I was in shock (but not awe) watching President Bush announce on TV, during the first wave of large peace demonstrations, that we were going to war in Iraq despite all the opposition
but that the protests in the streets demonstrated the kind of "freedom" that America stands for. It appears to be lost on Mr. Bush that free speech is not a hollow end in itself. The demands of citizens in a democracy should be heeded by their leaders, not arrogantly dismissed. A recent letter-writer to Time magazine put Bush in perspective for me, saying: "
Smirking smugness and evangelical righteousness are not qualities that inspire thinking people."
But even though many things get lost on Mr. Bush, I think he understands the issues here. The Bush Republicans—from closet Klansman Trent Lott all the way up to former oilman Bush himself—are masters of charade. Natalie Maines of the Dixie Chicks only expressed the honest sentiments of thinking Americans when she commented to Londoners that the group was "ashamed" of Mr. Bush. In my view they need not have apologized for the remark to appease redneck disc jockeys. I, too, am embarrassed to call Bush my leader, as I watch him trot from town to town in blue jeans and hardhat, communing with the common man, reading to kids, blowing out octogenarian birthday candles—and then returning home to pursue policies that completely undermine working families, children’s literacy and elder care.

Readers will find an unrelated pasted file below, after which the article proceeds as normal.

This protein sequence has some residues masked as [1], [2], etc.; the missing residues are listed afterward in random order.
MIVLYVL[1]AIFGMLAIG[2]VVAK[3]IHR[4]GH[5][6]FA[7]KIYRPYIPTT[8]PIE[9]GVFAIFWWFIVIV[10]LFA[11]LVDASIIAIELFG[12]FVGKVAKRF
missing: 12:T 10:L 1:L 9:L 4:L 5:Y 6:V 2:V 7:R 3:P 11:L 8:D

And the environment is part of the big lie, too. The Bush Republicans are master spin practitioners, fooling most of the people most of the time with public talk about a clean environment completely contradicted by efforts to undermine virtually every environmental protection. Doesn’t it make you wonder if the last 100 years of eco-advocacy—and the billions of dollars pumped into it—have been for naught, when all it takes is for one administration to get into power and undo it all?
It’s almost entirely about money, of course, from the oil revenues that drive foreign policy, to the dollars pumped, largely by the beneficiaries of those revenues, into election campaigns. But a new strategy is emerging in the environmental movement that hopes to halt the juggernaut. While public financing of elections is the only way we"ll ever even the electoral playing field and achieve honest leadership, it’s a long way off. And it would be unproductive and naéve to refuse campaign contributions unilaterally, only to allow the environment and other progressive ideals to completely fall off the radar.
What could be a better cliché to resurrect for the next election than "throw the bums out?" As long as campaign finance continues to be stymied, primarily by the GOP, the environmental movement needs to play the money game. Green funders, from humble $10 donors to six and seven-figure grant-givers, can make a difference in the upcoming cycle by directing contributions—even without a tax deduction (do we really care about that anyway?)—to pro-environmental candidates, green PACs and the groups that work in those arenas. Campaign finance "disarmament" will have to wait, unless we want four more years of the most cynical, mean spirited, anti-environmental administration in U.S. history.